Cast Silicon: Crystalline silicon obtained by pouring pure molten silicon into a vertical mold and adjusting the temperature gradient along the mold volume during cooling to obtain slow, vertically-advancing crystallization of the silicon. The polycrystalline ingot thus formed is composed of large, relatively parallel, interlocking crystals. The cast ingots are sawed into wafers for further fabrication into photovoltaic cells. Cast-silicon wafers and ribbon-silicon sheets fabricated into cells are usually referred to as polycrystalline photovoltaic cells.
Caulking: Making an airtight seal by filling in cracks around windows and doors.
Circuit: electrical path.
Clerestory: A window that is placed vertically(or near vertically) in a wall above one’s line of vision to provide natural light into a building.
Climate Change (Greenhouse Effect): The increasing mean global surface temperature of the Earth caused by gases in the atmosphere (including carbon dioxide, methane, nitrous oxide, ozone, and chlorofluorocarbons). The greenhouse effect allows solar radiation to penetrate the Earth’s atmosphere but absorbs the infrared radiation returning to space.
Coefficient of heat transmission, or U-value: The rate of heat loss in Btu per hour through a square foot of a wall or other building surface when the difference between indoor and outdoor air temperatures is 1°F.
Cogeneration: The production of electrical energy and another form of useful energy (such as heat or steam) through the sequential use of energy.
Collector Efficiency: The ratio of heat energy extracted from a collector to the solar energy striking the cover, expressed in percent.
Collector, solar: a device for capturing solar energy (usually solar thermal), ranging from ordinary windows to complex mechanical devices.
Combined Cycle: An electric generating technology in which electricity is produced from otherwise lost waste heat exiting from one or more gas (combustion) turbines. The exiting heat is routed to a conventional boiler or to a heat recovery steam generator for utilization by a steam turbine in the production of electricity. Such designs increase the efficiency of the electric generating unit.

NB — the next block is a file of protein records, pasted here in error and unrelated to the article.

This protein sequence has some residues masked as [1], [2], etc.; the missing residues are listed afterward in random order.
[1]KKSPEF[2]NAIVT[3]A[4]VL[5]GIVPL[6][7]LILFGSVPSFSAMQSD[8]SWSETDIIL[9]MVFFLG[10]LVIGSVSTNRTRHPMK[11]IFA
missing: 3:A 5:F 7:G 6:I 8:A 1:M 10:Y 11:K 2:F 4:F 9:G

Concentrator: A reflective or refractive device that focuses incident insolation onto an area smaller than the reflective or refractive surface, resulting in increased insolation at the point of focus.
Conductance(C): The quantity of heat (Btu’s) which will flow through one square foot of material in one hour, when there is a 1°F temperature difference between both surfaces. Conductance values are given for a specific thickness of material, not per inch of thickness. For homogeneous materials, such as concrete, dividing the conductivity (k) of the material by its thickness (x) gives the conductance (C).
Conduction: Transfer of heat through a quantity of material due to the molecular motion.
Conductivity(k): The quantity of heat (Btu’s) that will flow through one square foot of material, one inch think, in one hour, when there is a temperature difference of 1°F between its surface.
Convection: Motion in a fluid or plastic material due to some parts being buoyant because of their higher temperature. Convection is a means of transferring heat through mass flow rather than through simple thermal conduction.
Dead air space: A confined space of air. A dead air space tends to reduce both conduction and convection of heat. This fact is utilized in virtually all insulating material and systems, such as double glazing, Beadwall, fiberglass batts, rigid foam panels, fur and hair, and loose-fill insulations like pumice, vermiculite, rock wool and goose down.
DC or Direct Current: Direct Current (DC) is the flow of electricity through a circuit that doesn’t cyclically alternate in polarity. Batteries and solar cells are typical sources of direct current.
Degree-day(DD): cooling, see degree day for heating, except that the base temperature is
established at 75°, and cooling degree days are measured above that base.
Degree-day(heating): An expression of climatic heating requirement expressed by the difference in degree F below the average outdoor temperature for each day and an established indoor temperature of 65°F. (The assumption behind selecting this base is that average construction will provide interior comfort when the exterior temperature is 65°F). The total number of degree-days over the heating season indicates the relative severity of the winter in that area.
Density(p): The mass of a substance which is expressed in pounds per cubic foot. Design Heat Load: The total heat loss from a house under the most severe winter conditions likely to occur.
Design temperature: A temperature close to the lowest expected for a location, used to determine the design heat load.
Daylighting: Allowing the sun to provide direct and non direct light to interior spaces.
Diffuse radiation: Radiation that has traveled an indirect path from the sun because it has been scattered by particles in the atmosphere, such as air molecules, dust and water vapor; indirect sunlight comes from the entire skydome.
Direct methods: Techniques of solar heating in which sunlight enters a house through the windows and is absorbed inside.
Direct Radiation Solar: Radiation that comes straight from the sun, casting shadows on a clear day.